When the new year holidays, will certainly eat with gusto. Almost every food if not properly guarded will be devoured. Well, there are some things you can do to avoid health problems in 2018.
Here are six good habits that can extend your life and you can make the resolution in 2018 later:
- Chew food slowly
You can start by chewing food slowly to eat low calories.
Because people who chew slowly tend not to be obese or have no metabolic, cardiovascular, diabetes and stroke problems, according to a new study presented at the American Scientific Sessions 2017, a global event held in November that shares the latest developments in cardiovascular science.
“Slow chewing may be an important lifestyle change to help prevent metabolic syndrome,” said Takayuki Yamaji, a cardiologist at Hiroshima University in Japan and author of the study.
“When people eat fast, they tend not to feel full and are more likely to overeat,” said Takayuki, “Eating quickly causes greater glucose fluctuations, which can lead to insulin resistance.”
Beware of calories, especially when you’re relaxed. Americans alone accounted for nearly 6 percent more calories on Saturdays than any other day of the week, and 3 percent more on Friday, according to millions of calorie counters analysis of Lose It!
- Reduce eating snacks
The snack food industry in the United States is fantastic, worth 33 billion US dollars, with an average of every home spending $ 133 each year for snacks on the sidelines of the main meal, according to Nielsen’s data.
Nearly a quarter (24 percent) of people eat the snack on main meal sidelines compared to five years ago, or 21 percent if according to other research from NPD Group.
On the other hand, healthy snacks also increase. Unmodified genetically modified snack products increased by more than 18 percent in sales over the past five years, followed by snack products that are free of artificial colorings and flavors (16 percent) and no / reduced sugar (11 percent). Relatively, the average snack only increased more than 1 percent.
- Avoid too often order food outside
Cooking your own meals at home is much better for your health, than having to eat in a restaurant or order food online.
The number of delivery services or food orders by phone and internet jumped 18 percent last year to 1.9 billion, according to NPD findings. Dinner is the most frequently ordered food online, and families are the heaviest online digital ordering users.
People under 35 and those with higher household incomes are above-average online order users with apps like Seamless and GrubHub. In Indonesia itself there are also some applications connected with an online motorcycle taxi dedicated to ordering food.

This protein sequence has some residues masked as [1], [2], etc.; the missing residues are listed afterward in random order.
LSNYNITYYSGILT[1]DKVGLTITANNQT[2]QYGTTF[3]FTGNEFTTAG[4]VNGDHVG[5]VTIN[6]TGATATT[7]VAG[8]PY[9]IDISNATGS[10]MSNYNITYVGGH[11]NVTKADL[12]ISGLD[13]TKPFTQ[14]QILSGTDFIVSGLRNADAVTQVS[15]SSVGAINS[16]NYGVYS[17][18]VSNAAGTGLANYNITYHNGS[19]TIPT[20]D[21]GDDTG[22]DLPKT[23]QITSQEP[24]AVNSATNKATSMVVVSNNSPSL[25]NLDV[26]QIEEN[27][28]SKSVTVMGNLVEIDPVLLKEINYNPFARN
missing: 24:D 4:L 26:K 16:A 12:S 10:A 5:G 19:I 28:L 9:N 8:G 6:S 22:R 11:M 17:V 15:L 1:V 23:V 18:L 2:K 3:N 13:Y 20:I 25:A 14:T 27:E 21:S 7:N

On the basis of the situation, people have less control over what goes into their food when they order-which can help reduce their health.
Americans themselves get most of their daily sodium-over 75 percent of processed foods and restaurant food, according to the Centers for Disease Control and Prevention. People eat an average of 200 calories more per meal as they eat food from restaurants, according to a study in 2015.
- Reduce consumption of salt
“Excess sodium can increase blood pressure and the risk of heart disease and stroke,” according to a CDC study.
At the same time, heart disease and stroke kill more Americans every year than any other cause. In addition, they get 71 percent of their daily sodium from processed foods and restaurants.
Cooking for yourself is the safest and healthiest option.
Nearly 9 out of 10 children in the United States eat more sodium than recommended, and about 1 in 9 children have raised blood pressure, the CDC said.
One should consume less than 2,300 milligrams of sodium daily, the CDC recommends. Those 51 and older must limit it to 1,500 milligrams. However, most Americans consume 3,400 milligrams of salt per day.
- Avoid drinking soda
A New York Times article published earlier this month said that US President Donald Trump consumed “a dozen sugary soft-drink soft drinks” every day.
However, researchers are divided over whether the sugar-free soft drinks actually help people lose weight, according to a review of 2017 about research published in the Canadian Medical Association Journal. One theory: sugar-free soft drinks can condition the body to require calories.
Artificially sweetened beverages are associated with an increased risk of stroke and dementia, according to the journal Stroke American Heart Association.
Another 2015 study found that older women who consumed two or more sugar-free soft drinks per day were 30 percent more likely to have cardiovascular problems. Moreover, regular soda associated with the problem of obesity.
- Be careful with alcohol drinks
One in eight Americans against alcoholism, according to a study in September 2017 published in JAMA Psychiatry.
“The United States is facing a crisis with alcohol use that is currently getting worse,” he said. Treating alcoholism is now a multibillion-dollar industry and costs $ 223 billion in medical expenses.
Despite low alcohol, it is still linked to several risks including breast, colon, esophageal, and head and neck cancers, according to a new study examined by the American Society of Clinical Oncology.